Why More Immigrant Women Must Run For Office

Why More Immigrant Women Must Run For Office
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<p>The New American Leaders Project’s 2016 training for women</p>

The New American Leaders Project’s 2016 training for women

Regardless of the calls for deportations, walls, and travel bans, new Americans are here to stay. While our political leaders should reflect the demographics of our country, unfortunately only 19% of Congress are women and a paltry 7.1% are women of color, according to the Center for American Women and Politics. The gap persists across our country: women of color hold only 5.9% of all state legislative seats. That’s why The New American Leaders Project (NALP), a nonpartisan organization, is training first- and second-generation immigrants to run for office—from positions on school boards and city councils to state legislatures.

Stephanie Chang, a NALP alumna and Michigan native, was a youth mentor, community organizer, and an activist in the Asian American and environmental movements. Despite years of working to improve her community, serving in public office and championing legislation that would create lasting change didn’t seem like an obvious next step. In 2011, Stephanie took NALP’s candidate training on how to run for office. But even when her state representative, Rashida Tlaib, invited her to run as her successor for District 6, Stephanie was reluctant. She is not alone. When women of color don’t see people who look like us in office, we have a hard time envisioning ourselves there. In fact, political parties often discourage women of color who consider throwing their hat in the ring.

But with the training under her belt and encouragement from another woman leader, Stephanie took the leap and, in 2014, won 49% of the vote in a crowded Democratic primary. Today, she’s serving her second term as the only Asian American woman in the Michigan state legislature.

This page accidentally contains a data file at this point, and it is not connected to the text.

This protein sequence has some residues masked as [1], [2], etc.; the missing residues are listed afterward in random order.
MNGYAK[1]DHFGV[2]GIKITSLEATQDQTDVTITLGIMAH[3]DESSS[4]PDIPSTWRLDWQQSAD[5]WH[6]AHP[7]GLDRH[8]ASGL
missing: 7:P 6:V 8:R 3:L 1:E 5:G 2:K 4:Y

Stephanie is exceptional, but is not an exception. The New American Leaders Project has been training women of color to run for office for more than five years. In 2016, Isela Blanc, a Mexican American who was formerly undocumented, was elected to the Arizona state legislature, and Marisol Alcantara became the only Latina in New York’s State Senate.

These women are just the tip of the iceberg. Fifty-four percent of our immigrant trainees are women, and 98 percent of them identify as women of color. And every one of our female candidates who ran for state legislature in 2016 won.

But we’ve got a long way to go. That’s why, on June 9-10 in New York City, NALP will train over 100 women of color at “Ready to Rise,” our largest candidate training ever. Of these women, 30% are Asian American, 26% Latina, and 21% Black.

Helping immigrant women run for office sends a powerful message: When women of color have a seat at the table, they can change the menu so it’s more inclusive and intersectional. And their voices can change the conversation to push back against the scapegoating of immigrants, vilification of Muslims, and dismissal of the issues affecting people of color. That’s never been more important than it is today.

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